The situation is not hopeless, though. Referring to the strategies and tactics described in Raising Spiritual Champions, Barna encouraged parents to rise to the occasion. 

“Any parent can be part of the solution, if they so desire. It starts with a commitment to raising a spiritual champion, which requires a solid plan that the adult consistently implements. The plan calls for a steady diet of teaching, discussing, and modeling biblical principles, as well as evaluating how well the child is doing at understanding and applying those principles,” Barna stated.  

“Thanks to the research detailed in the book, we know what practices are most effective at developing young disciples,” said the veteran researcher. “The only missing factor is a mass of parents, grandparents, pastors, teachers, coaches, and other influencers who are willing to make this their top priority in life. If those influencers really love or care about young people, then following through with effective disciple-making practices should not be a significant obstacle.”  

A Different Kind of Parenting Book 

This latest book is based on two years of research with various types of people: adolescents, teenagers, parents, pastors, and other adults across the nation. In addition, content analysis focused on the most popular media consumed by children was also performed, the startling results of which are contained in the book. 

A bestseller on Amazon since its release, Raising Spiritual Champions is organized into three sections. The first details the importance of children and the opportunity to disciple them, how effectively parents, churches, in particular, are ministering to children. The second section provides a detailed analysis of what it takes to make a disciple, digging into four specific strategies for discipling children and presenting the “Seven Cornerstones of a Biblical Worldview” as the starting point for discipleship. The third section focuses on how media and church-based ministries impact the lives of children, including a discussion of how parents and other influencers can interact most effectively in the effort to disciple children.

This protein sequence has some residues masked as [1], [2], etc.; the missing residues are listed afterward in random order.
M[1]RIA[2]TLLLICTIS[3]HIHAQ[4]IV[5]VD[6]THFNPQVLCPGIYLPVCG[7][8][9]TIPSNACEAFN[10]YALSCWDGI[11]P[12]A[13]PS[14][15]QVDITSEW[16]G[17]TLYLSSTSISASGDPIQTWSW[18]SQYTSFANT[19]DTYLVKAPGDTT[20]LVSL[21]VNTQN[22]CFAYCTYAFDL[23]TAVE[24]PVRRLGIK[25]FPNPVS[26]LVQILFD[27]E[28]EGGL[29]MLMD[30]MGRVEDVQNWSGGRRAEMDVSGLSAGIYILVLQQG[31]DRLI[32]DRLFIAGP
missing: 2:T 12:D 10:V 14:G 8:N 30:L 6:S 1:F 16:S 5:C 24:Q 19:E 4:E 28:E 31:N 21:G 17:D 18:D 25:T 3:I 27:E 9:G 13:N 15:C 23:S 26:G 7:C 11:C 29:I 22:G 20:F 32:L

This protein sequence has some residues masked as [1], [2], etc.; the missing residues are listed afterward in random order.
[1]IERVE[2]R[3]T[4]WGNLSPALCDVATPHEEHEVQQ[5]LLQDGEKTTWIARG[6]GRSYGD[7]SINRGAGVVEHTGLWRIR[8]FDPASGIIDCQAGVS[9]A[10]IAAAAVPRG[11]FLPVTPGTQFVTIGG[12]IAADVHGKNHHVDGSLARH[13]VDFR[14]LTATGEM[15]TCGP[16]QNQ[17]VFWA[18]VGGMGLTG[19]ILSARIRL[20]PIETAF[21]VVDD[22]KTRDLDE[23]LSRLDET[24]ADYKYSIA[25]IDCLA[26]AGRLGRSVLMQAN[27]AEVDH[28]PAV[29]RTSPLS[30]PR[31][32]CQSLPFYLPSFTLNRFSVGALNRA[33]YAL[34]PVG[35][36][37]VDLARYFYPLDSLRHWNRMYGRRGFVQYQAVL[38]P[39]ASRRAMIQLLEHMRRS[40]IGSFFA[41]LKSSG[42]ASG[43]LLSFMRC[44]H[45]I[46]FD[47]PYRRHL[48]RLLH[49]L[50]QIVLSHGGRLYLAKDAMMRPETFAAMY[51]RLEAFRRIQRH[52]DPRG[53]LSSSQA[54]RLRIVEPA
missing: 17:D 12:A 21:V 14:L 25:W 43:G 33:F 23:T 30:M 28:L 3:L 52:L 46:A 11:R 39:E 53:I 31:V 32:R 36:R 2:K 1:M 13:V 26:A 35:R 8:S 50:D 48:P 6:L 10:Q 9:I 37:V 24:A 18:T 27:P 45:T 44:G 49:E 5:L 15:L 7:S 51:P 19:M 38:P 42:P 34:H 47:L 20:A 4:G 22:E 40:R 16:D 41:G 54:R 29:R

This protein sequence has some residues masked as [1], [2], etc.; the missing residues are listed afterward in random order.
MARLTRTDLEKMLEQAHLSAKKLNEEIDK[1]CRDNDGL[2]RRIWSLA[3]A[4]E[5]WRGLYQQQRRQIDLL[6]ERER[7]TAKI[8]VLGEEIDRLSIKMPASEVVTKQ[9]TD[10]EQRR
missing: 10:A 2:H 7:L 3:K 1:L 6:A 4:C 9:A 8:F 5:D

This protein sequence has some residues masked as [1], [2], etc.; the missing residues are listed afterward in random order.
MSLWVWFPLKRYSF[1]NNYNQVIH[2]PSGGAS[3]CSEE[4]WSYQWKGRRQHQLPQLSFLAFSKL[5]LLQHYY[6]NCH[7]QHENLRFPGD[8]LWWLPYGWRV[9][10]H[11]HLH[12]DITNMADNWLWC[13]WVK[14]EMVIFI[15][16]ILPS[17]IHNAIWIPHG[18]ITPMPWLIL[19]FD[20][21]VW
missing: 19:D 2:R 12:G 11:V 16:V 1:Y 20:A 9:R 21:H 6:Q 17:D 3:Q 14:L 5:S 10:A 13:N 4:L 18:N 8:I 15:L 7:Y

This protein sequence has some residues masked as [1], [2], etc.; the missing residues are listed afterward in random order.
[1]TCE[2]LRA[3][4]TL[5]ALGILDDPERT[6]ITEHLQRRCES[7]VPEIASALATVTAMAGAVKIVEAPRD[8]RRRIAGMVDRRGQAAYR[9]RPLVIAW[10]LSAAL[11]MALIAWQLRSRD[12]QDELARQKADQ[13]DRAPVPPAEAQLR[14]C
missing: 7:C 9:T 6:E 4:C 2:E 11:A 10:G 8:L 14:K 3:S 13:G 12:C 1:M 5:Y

The author, George Barna, is the Director of Research for the Cultural Research Center at Arizona Christian University and also a professor at the University, focusing on worldview assessment and development, and cultural transformation. He is also the Senior Research Fellow at Family Research Council’s Center for Biblical Worldview. He was the founder of The Barna Group (which he sold in 2009), as well as other research institutions. Raising Spiritual Champions is the 60th book he has authored or co-authored. His books include numerous New York Times and Amazon bestsellers and several award-winning books. 

Raising Spiritual Champions: Nurturing Your Child’s Heart, Mind and Soul is the product of a collaborative effort between the Cultural Research Center at Arizona Christian University and the Family Research Council. The objective is to assist parents, grandparents, churches and other who influence children to intentionally and strategically address the spiritual development of children in America. The book was published by Arizona Christian University Press in partnership with Fedd Books, an Austin-based literary agency. It is available for purchase at in both paperback and digital formats. 

Cultural Research Center at Arizona Christian University 

 The Cultural Research Center at Arizona Christian University in Glendale, Arizona, conducts the annual American Worldview Inventory as well as other nationwide surveys regarding cultural transformation. 

Recent national studies completed by the Cultural Research Center (CRC) have investigated topics related to family, values, lifestyle, spiritual practices, and politics. 

One of the groundbreaking efforts by CRC has been the worldview-related surveys conducted among the ACU student population. The first-of-its-kind ACU Student Worldview Inventory is administered to every ACU student at the start of each academic year, and a final administration just prior to graduation. The results of that student census enable the University to track and address the worldview development of its students. 

CRC is guided by Dr. George Barna, Director of Research, and Dr. Tracy Munsil, Executive Director. Like ACU, CRC embraces biblical Christianity. CRC works in cooperation with a variety of Bible-centric, theologically conservative Christian ministries and remains politically non-partisan. Results from past surveys conducted by CRC and information about the Cultural Research Center are available at Further information about Arizona Christian University is available at